What the DTCC Does

Depository Trust and Clearing Corporation

The DTCC is hastening the extinction of physical share certificates.
••• George Diebold/Photographer's Choice/Getty Images

The Depository Trust & Clearing Corporation (DTCC) provides clearing, settlement and information services related to:

  • Equities
  • Corporate and Municipal Debt
  • Government and Mortgage-Backed Securities
  • Money Market Instruments
  • Over-the-Counter Derivatives

Headquartered in the financial district of New York, and with a backup operations center in Tampa, FL, DTCC has six major operating subsidiaries:

  • National Securities Clearing Corporation (NSCC)
  • The Depository Trust Company (DTC)
  • Fixed Income Clearing Corporation (FICC)
  • DTCC Solutions LLC
  • EuroCCP LLC

Additionally, DTCC has a joint venture with Thomson Financial called Omgeo that serves 6,000 customers in 45 countries. Omgeo is a central information management and processing hub for brokers, investment managers and custodian banks.


The DTC (as it was originally called) was founded in 1973 with the express purpose of being a central repository for share certificates, eliminating the need for investors to hold them, and thereby eliminating losses related to lost or stolen certificates, as well as the costs, errors, and delays associated with their surrender and reissuance pursuant to trades. It was conceived in response to the 1968 Wall Street paperwork crunch.

Before the DTC could commence with its mission of rendering paper securities certificates obsolete, all 50 states had to be persuaded to adopt model legislation that rescinded their previous requirement that such paper certificates be issued to investors as proof of ownership.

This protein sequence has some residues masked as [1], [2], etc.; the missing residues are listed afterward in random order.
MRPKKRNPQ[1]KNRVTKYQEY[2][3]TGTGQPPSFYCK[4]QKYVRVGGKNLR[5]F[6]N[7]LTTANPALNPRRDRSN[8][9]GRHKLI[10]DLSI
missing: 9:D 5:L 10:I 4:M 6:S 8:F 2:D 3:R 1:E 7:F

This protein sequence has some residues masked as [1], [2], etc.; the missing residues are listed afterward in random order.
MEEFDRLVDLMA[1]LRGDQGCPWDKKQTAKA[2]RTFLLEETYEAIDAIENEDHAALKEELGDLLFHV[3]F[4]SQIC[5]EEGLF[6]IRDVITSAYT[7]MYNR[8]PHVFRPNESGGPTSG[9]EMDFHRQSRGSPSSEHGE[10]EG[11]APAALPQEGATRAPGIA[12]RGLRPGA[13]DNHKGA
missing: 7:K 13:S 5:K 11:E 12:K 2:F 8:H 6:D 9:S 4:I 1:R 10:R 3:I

Today physical securities certificates are virtually extinct among the investing public, given the cost and inconvenience now associated with them, as well as public confidence in the DTCC.

Indeed, the DTCC marked a milestone in early 2011, when the number of transferable securities certificates in its possession dropped below 1 million, from a high of 32 million in 1990.

The demise of bearer bonds, which accounted for 24 million certificates in 1990, was a major factor. (Source: "Certificates in DTCC Vaults Drop Below 1 Million," DTCC Connection online newsletter, March 1, 2011)


The DTCC reported these figures for 2014:

  • Holds 1.3 million active securities issues
  • Operations in 23 offices globally
  • Settled more than $1.6 quadrillion in securities transactions


DTCC is a crucial player in the securities markets, as the central clearinghouse for the settlement of trades. The importance of DTCC has grown as physical securities certificates have headed towards extinction. In fact, DTCC was founded with the express purpose of removing the bottlenecks created by the shipping and handling of physical certificates.

DTCC offers very generous pay and benefits, a best-guess estimate based on available data being over $200,000 per employee in 2014. Note, though, that this probably is highly skewed by senior executive pay packages. For those seeking regular hours, the work culture appears to be largely a 9 to 5 one.


The relatively small staffing of DTCC limits promotional opportunities. Additionally, a common complaint among employees is that the firm is highly political, with personal connections counting more than competency in securing promotions.

Also, as is appropriate with a firm whose task is to replace manual processes in the securities industry with automation, headcount should be declining. Staff numbered 2,700 in 2005, versus 2,500 at the end of 2007. On the other hand, news reports indicate plans for staff growth in various overseas subsidiaries, most notably those in the U.K. However, DTCC's website and subsequent annual reports do not disclose recent data on employee headcount.

Impact of Hurricane Sandy: The giant storm brought to light both positive and negative aspects of DTCC's business continuity planning.